it was initially important to convey the precise meaning. Some could be 
shortened, but at this stage of quick adoption, I think a few characters 
more or less are not worth risking additional incompatibilities between 
evolving applications and data.
Also note that a typical shop etc. may have just a few HTML templates 
for e.g. the company and the product detail pages. Ten lines of 
additional markup may be worth it if the actual content is generated 
automatically from those templates.
> I *personally* think that RDF-in-HTML snippets are most convincing 
> when the amount of additional RDF markup does not outweigh the 
> human-oriented content. 
IMO, there is dangerous tendency in part of current Web of Data 
research: After the frustration about the complexity (and limited 
impact) of logic-centric work, many researchers now want to keep things 
deadly simple. However, If you want really powerful meta-data, things 
will be more complex than adding "dc:title", I am afraid. It is a 
problem of entropy: Either you put in energy to introduce and maintain 
structure in your universe, or you need energy to manage your chaos.


> Otherwise it becomes hard to track the 
> initial meaning of the page and examples become less illustrative.
> Maybe drop some of the @typeofs which repeat the @rel values (e.g. 
> as in
>    <div rel="gr:hasOpeningHoursSpecification">
>       <div typeof="gr:OpeningHoursSpecification">
> ), 
Maybe I did not get it, but I do not see a way how you can drop any of 
those without compromising the data? The typeofs are important for 
typing the nodes and the rels are important for typing the relationships.
> or cheat visually by picking some shorter, less Cyc/AI-like 
> predicate names, perhaps? 
As said - there may be some cleansing for element IDs in the future, but 
all current GoodRelations updates will not invalidate any pre-existing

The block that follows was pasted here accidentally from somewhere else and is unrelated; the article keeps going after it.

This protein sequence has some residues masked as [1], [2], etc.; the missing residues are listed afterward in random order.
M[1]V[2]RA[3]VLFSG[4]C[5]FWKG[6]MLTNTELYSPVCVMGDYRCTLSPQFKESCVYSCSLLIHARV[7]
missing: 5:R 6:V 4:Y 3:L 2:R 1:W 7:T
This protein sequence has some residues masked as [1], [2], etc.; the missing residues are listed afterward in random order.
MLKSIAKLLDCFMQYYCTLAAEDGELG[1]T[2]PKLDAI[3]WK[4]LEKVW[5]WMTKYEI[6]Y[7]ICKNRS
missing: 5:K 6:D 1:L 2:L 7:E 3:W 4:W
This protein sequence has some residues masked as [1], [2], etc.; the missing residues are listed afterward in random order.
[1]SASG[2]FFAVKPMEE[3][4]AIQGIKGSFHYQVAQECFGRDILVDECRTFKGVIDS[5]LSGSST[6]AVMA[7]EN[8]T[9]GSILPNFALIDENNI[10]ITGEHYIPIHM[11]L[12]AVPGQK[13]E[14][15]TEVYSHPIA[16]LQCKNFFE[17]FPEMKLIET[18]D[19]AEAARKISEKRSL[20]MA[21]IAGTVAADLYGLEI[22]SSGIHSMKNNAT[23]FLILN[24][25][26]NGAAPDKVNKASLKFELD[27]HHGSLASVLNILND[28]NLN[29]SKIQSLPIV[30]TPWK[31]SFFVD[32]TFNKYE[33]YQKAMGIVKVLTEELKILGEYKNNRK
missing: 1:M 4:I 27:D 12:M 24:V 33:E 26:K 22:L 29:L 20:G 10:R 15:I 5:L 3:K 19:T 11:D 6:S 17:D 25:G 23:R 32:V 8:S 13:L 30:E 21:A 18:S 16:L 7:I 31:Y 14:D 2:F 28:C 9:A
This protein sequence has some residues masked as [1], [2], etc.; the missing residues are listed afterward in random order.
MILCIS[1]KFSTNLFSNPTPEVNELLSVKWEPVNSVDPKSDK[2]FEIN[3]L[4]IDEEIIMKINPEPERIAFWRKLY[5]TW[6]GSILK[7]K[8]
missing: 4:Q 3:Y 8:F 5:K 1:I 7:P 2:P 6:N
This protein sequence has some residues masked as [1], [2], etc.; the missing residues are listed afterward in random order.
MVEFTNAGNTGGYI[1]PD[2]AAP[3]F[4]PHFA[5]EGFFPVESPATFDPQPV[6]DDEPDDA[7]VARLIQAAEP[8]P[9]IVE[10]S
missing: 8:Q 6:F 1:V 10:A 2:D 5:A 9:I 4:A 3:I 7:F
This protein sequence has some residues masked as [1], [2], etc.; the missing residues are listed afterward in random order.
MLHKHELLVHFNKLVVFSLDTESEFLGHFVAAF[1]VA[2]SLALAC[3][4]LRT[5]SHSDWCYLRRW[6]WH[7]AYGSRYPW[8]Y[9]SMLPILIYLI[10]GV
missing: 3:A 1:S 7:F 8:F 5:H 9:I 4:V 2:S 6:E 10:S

data or applications.

It is not about changing a few lines in an ongoing PhD project ;-). It 
would be about changing a running system.

Note that in the LOD cloud, there are now already 1 Million instances of 
gr:ProductOrServiceModel, some 45 k instances of gr:BusinessEntity, both 
not yet including the vast amount of data from the new RDF Book Mashup at

that exposes a large deal of book offers on the Web as GoodRelations data.
> Just some thoughts,
> Benji

Again, thanks for the feedback!



> --
> Benjamin Nowack
> On 21.07.2009 19:42:00, Martin Hepp (UniBW) wrote:
>> Dear all:
>> I just completed a recipe meant for larger audiences (Web developers,
>> SEO companies) on how a business can enrich its pages using
>> RDFa+GoodRelations so that the data
>> - shows up in Yahoo AND
>> - it at the same time useful for comprehensive RDF applications.
>> The recipe is at
>> It tries to combine pure recipes from the RDF world with the "Web
>> developer's" how-tos provided by Yahoo.
>> Any feedback is very welcome.
>> Best
>> Martin Hepp

martin hepp
e-business & web science research group
universitaet der bundeswehr muenchen

phone:   +49-(0)89-6004-4217
fax:     +49-(0)89-6004-4620
www: (group) (personal)
skype:   mfhepp 
twitter: mfhepp

Check out the GoodRelations vocabulary for E-Commerce on the Web of Data!


Talk at the Semantic Technology Conference 2009: 
"Semantic Web-based E-Commerce: The GoodRelations Ontology"

Tool for registering your business:

Overview article on Semantic Universe:

Project page and resources for developers:

Tutorial materials:
Tutorial at ESWC 2009: The Web of Data for E-Commerce in One Day: A Hands-on Introduction to the GoodRelations Ontology, RDFa, and Yahoo! SearchMonkey

Received on Wednesday, 22 July 2009 13:33:26 UTC